Have you ever wondered about the meaning behind the name of a car? After the successful launch of Vauxhall’s new supermini, the Adam (see below) ALA did and decided to investigate, with some interesting (and some bizarre!) results.
Here are our top ten:
1. Vauxhall Adam
The newest Vauxhall on the market most likely prompted various questions about its name when it launched. Although it may sound fairly pedestrian as model names go, this is fairly unique to British motorists. It undoubtedly made more sense to our European counterparts where Vauxhall is known instead as Opel, after its founder Adam Opel.
2. Volkswagen Touareg
Named after a nomadic group of indigenous inhabitants of the Saharan area of North and West Africa
3. Nissan Qashqai
Similar to the Touareg, the Qashqai is named after a semi- nomadic Turkic people living mainly in Southwest Iran. Reputedly the designers anticipate that the people purchasing the car would be “nomadic in nature too.”
4. Volkswagen Scirocco
Volkswagen named the Scirocco after a Mediterranean wind that can reach hurricane speeds when reaching North Africa, with similar inspiration taken for the Polo (Polar Wind), Golf (from the German for “Gulf Stream”), Jetta (Jet Stream) and Passat (from the German for “trade wind”).
5. Chevrolet LUV
Despite its slightly sentimental sounding name, the LUV truck is actually an acronym for the more functional sounding Light Utility Vehicle.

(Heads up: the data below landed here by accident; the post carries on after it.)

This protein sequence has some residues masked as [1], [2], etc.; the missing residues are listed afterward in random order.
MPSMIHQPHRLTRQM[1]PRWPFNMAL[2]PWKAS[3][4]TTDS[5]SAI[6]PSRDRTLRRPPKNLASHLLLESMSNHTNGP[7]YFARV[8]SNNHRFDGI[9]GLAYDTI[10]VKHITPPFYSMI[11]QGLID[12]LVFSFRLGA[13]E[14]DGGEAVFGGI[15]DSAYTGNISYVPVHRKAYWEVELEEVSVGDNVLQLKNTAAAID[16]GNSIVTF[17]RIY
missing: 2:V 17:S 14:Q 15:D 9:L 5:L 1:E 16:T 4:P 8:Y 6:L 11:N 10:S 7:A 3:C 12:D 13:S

6. Volkswagen Tiguan
The word Tiguan is a blend of the German words for Tiger and Iguana. It was chosen by members of the public, with voters choosing it over other names such as Liger (Lion/Tiger) and Nanuk (meaning Polar Bear)
7. Volkswagen Sharan
One for the more regal motorists amongst you, the word Sharan is meant to be derived from a Persian word meaning “carrier of kings”.
8. Lamborghini Murciélago
Lamborghini’s emblem is that of the raging bull so it seems fitting that a number of its models draw their name from breeds of bull and bulls made famous in the bullfighting arena. The Murciélago, named after a legendary bull that had its life famously spared in the ring in the nineteenth century.
Inexplicably, this model from Lancia is named after a letter from the Greek alphabet that translates into the letter Y in English.
10. And the best of the rest!
There have been a number of cars released only in Japan with odd English titles that can’t help but make us smile, namely the Honda Life Dunk, Mazda Bongo, Toyota Deliboy, Honda That’s, and the Volkswagen Thing.